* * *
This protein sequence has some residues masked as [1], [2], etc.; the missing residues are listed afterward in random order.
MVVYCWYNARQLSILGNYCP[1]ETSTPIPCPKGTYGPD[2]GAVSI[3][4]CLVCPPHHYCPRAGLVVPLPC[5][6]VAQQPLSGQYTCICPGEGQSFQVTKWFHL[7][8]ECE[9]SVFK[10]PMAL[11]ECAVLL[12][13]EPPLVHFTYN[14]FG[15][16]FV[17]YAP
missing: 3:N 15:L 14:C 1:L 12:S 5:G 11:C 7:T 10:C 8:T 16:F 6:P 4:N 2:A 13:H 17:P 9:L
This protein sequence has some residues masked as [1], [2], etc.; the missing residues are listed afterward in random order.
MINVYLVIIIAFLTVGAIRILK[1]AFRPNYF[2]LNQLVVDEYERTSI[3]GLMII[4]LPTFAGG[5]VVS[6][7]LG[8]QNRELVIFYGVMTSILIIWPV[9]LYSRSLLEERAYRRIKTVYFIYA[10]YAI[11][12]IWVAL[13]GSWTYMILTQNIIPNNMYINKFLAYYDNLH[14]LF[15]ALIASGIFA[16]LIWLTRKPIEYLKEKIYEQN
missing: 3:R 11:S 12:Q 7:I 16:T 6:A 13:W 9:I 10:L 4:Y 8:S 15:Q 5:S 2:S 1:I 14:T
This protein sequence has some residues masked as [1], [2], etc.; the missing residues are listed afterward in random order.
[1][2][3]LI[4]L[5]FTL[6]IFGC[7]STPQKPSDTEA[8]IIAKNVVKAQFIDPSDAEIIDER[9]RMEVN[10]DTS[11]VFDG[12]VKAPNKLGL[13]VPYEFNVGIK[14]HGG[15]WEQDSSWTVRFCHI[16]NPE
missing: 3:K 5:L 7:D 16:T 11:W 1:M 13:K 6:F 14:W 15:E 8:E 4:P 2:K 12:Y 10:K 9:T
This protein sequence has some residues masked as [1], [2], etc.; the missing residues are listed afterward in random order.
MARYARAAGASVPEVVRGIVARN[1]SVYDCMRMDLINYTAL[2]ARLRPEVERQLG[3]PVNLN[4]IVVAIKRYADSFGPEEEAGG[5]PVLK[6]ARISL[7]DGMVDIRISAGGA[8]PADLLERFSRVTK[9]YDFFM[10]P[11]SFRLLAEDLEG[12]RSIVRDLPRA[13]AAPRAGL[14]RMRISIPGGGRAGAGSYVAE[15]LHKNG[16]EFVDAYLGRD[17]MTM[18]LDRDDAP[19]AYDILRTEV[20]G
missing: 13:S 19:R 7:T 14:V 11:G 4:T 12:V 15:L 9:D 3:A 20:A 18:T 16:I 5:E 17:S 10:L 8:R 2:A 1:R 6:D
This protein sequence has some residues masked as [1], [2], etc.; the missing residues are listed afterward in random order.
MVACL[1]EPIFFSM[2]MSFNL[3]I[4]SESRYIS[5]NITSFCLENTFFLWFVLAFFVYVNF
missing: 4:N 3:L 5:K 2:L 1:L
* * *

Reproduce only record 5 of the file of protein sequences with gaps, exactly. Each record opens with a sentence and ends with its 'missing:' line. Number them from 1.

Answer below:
This protein sequence has some residues masked as [1], [2], etc.; the missing residues are listed afterward in random order.
MVACL[1]EPIFFSM[2]MSFNL[3]I[4]SESRYIS[5]NITSFCLENTFFLWFVLAFFVYVNF
missing: 4:N 3:L 5:K 2:L 1:L